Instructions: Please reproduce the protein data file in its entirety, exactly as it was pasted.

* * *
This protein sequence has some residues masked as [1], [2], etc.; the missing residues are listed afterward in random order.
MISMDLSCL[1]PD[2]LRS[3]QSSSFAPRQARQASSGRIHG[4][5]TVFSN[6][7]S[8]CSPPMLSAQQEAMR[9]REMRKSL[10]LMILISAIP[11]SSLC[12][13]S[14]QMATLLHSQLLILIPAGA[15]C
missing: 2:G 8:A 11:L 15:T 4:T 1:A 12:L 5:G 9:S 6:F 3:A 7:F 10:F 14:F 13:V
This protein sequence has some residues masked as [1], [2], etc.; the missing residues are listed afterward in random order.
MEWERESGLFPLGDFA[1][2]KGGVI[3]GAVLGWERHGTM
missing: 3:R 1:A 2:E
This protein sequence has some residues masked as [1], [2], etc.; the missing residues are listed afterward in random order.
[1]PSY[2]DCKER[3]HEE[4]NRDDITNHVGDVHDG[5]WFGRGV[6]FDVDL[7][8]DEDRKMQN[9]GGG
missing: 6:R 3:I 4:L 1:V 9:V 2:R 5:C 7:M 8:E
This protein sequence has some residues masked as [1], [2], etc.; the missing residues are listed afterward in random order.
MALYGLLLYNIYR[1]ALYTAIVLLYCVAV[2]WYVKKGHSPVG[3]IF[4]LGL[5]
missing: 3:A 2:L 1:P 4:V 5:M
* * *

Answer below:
This protein sequence has some residues masked as [1], [2], etc.; the missing residues are listed afterward in random order.
MISMDLSCL[1]PD[2]LRS[3]QSSSFAPRQARQASSGRIHG[4][5]TVFSN[6][7]S[8]CSPPMLSAQQEAMR[9]REMRKSL[10]LMILISAIP[11]SSLC[12][13]S[14]QMATLLHSQLLILIPAGA[15]C
missing: 2:G 8:A 11:L 15:T 4:T 1:A 12:L 5:G 9:S 6:F 3:A 7:F 10:F 14:F 13:V
This protein sequence has some residues masked as [1], [2], etc.; the missing residues are listed afterward in random order.
MEWERESGLFPLGDFA[1][2]KGGVI[3]GAVLGWERHGTM
missing: 3:R 1:A 2:E
This protein sequence has some residues masked as [1], [2], etc.; the missing residues are listed afterward in random order.
[1]PSY[2]DCKER[3]HEE[4]NRDDITNHVGDVHDG[5]WFGRGV[6]FDVDL[7][8]DEDRKMQN[9]GGG
missing: 6:R 3:I 4:L 1:V 9:V 2:R 5:C 7:M 8:E
This protein sequence has some residues masked as [1], [2], etc.; the missing residues are listed afterward in random order.
MALYGLLLYNIYR[1]ALYTAIVLLYCVAV[2]WYVKKGHSPVG[3]IF[4]LGL[5]
missing: 3:A 2:L 1:P 4:V 5:M